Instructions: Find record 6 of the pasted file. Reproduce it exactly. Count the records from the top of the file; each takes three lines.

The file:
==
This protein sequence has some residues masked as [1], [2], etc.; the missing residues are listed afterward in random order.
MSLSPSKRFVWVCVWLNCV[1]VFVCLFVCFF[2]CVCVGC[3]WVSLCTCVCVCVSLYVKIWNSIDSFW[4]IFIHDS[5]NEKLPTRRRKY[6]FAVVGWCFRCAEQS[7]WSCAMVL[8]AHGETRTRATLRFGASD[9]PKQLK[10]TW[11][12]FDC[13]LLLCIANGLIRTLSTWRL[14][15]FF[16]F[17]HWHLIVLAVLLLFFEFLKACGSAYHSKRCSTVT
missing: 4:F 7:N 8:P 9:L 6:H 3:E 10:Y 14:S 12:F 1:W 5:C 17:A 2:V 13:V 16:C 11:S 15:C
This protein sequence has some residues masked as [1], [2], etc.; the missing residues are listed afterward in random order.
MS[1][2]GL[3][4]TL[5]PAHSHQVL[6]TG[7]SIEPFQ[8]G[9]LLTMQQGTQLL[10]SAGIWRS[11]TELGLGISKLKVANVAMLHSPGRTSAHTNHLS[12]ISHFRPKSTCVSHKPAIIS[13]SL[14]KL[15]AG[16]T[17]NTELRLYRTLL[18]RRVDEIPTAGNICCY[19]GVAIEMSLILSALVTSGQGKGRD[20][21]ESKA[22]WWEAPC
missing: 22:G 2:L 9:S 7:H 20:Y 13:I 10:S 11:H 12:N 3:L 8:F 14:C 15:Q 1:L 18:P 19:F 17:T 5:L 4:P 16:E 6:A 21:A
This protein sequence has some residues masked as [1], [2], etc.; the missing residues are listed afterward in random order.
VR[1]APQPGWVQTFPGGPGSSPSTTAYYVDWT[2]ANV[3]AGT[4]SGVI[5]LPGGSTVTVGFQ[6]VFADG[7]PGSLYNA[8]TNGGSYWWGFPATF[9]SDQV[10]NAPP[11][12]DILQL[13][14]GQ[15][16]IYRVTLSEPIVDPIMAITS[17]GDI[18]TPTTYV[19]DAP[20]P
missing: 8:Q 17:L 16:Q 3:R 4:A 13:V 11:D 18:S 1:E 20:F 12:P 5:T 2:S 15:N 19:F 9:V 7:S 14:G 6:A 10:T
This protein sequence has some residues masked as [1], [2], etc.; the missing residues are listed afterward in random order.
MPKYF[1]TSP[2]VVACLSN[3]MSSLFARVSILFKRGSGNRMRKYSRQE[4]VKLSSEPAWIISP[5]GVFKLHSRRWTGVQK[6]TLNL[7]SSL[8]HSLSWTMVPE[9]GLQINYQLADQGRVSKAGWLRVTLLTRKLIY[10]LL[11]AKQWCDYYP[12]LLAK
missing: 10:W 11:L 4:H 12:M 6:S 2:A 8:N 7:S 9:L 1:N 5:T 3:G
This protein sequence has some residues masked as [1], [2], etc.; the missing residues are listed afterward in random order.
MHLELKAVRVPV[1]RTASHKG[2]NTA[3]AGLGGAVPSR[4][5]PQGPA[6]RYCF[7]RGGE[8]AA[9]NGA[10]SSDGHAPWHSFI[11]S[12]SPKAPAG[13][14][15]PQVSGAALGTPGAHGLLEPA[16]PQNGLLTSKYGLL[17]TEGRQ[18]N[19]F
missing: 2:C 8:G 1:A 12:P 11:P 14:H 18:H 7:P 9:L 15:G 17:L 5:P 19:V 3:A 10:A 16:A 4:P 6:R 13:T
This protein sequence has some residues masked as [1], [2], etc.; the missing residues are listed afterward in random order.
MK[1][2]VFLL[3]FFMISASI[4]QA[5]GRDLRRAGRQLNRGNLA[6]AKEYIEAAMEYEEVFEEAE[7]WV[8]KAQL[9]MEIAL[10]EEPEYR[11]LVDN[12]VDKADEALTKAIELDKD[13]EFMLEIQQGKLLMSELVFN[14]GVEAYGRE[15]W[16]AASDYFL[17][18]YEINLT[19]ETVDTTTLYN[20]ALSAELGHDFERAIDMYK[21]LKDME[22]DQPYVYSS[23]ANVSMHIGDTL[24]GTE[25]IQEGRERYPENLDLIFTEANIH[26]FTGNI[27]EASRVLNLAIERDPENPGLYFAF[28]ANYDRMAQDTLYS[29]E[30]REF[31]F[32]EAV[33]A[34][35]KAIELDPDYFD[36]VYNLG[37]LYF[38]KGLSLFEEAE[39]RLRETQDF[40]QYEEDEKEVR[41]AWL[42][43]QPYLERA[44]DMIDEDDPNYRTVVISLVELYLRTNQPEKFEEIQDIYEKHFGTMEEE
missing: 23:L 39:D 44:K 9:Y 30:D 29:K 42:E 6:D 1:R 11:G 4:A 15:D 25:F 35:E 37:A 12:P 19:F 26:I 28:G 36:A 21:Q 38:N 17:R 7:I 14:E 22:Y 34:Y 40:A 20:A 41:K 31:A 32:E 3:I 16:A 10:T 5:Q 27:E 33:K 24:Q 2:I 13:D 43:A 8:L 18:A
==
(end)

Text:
This protein sequence has some residues masked as [1], [2], etc.; the missing residues are listed afterward in random order.
MK[1][2]VFLL[3]FFMISASI[4]QA[5]GRDLRRAGRQLNRGNLA[6]AKEYIEAAMEYEEVFEEAE[7]WV[8]KAQL[9]MEIAL[10]EEPEYR[11]LVDN[12]VDKADEALTKAIELDKD[13]EFMLEIQQGKLLMSELVFN[14]GVEAYGRE[15]W[16]AASDYFL[17][18]YEINLT[19]ETVDTTTLYN[20]ALSAELGHDFERAIDMYK[21]LKDME[22]DQPYVYSS[23]ANVSMHIGDTL[24]GTE[25]IQEGRERYPENLDLIFTEANIH[26]FTGNI[27]EASRVLNLAIERDPENPGLYFAF[28]ANYDRMAQDTLYS[29]E[30]REF[31]F[32]EAV[33]A[34][35]KAIELDPDYFD[36]VYNLG[37]LYF[38]KGLSLFEEAE[39]RLRETQDF[40]QYEEDEKEVR[41]AWL[42][43]QPYLERA[44]DMIDEDDPNYRTVVISLVELYLRTNQPEKFEEIQDIYEKHFGTMEEE
missing: 23:L 39:D 44:K 9:Y 30:D 29:K 42:E 6:D 1:R 11:G 4:A 15:D 25:F 35:E 37:A 12:P 19:F 26:I 28:G 36:A 21:Q 38:N 17:R 7:I 14:E 22:Y 34:Y 40:A 20:A 41:K 31:A 32:E 3:I 16:A 10:T 5:Q 27:E 33:K 24:Q 2:I 13:D 43:A 8:L 18:A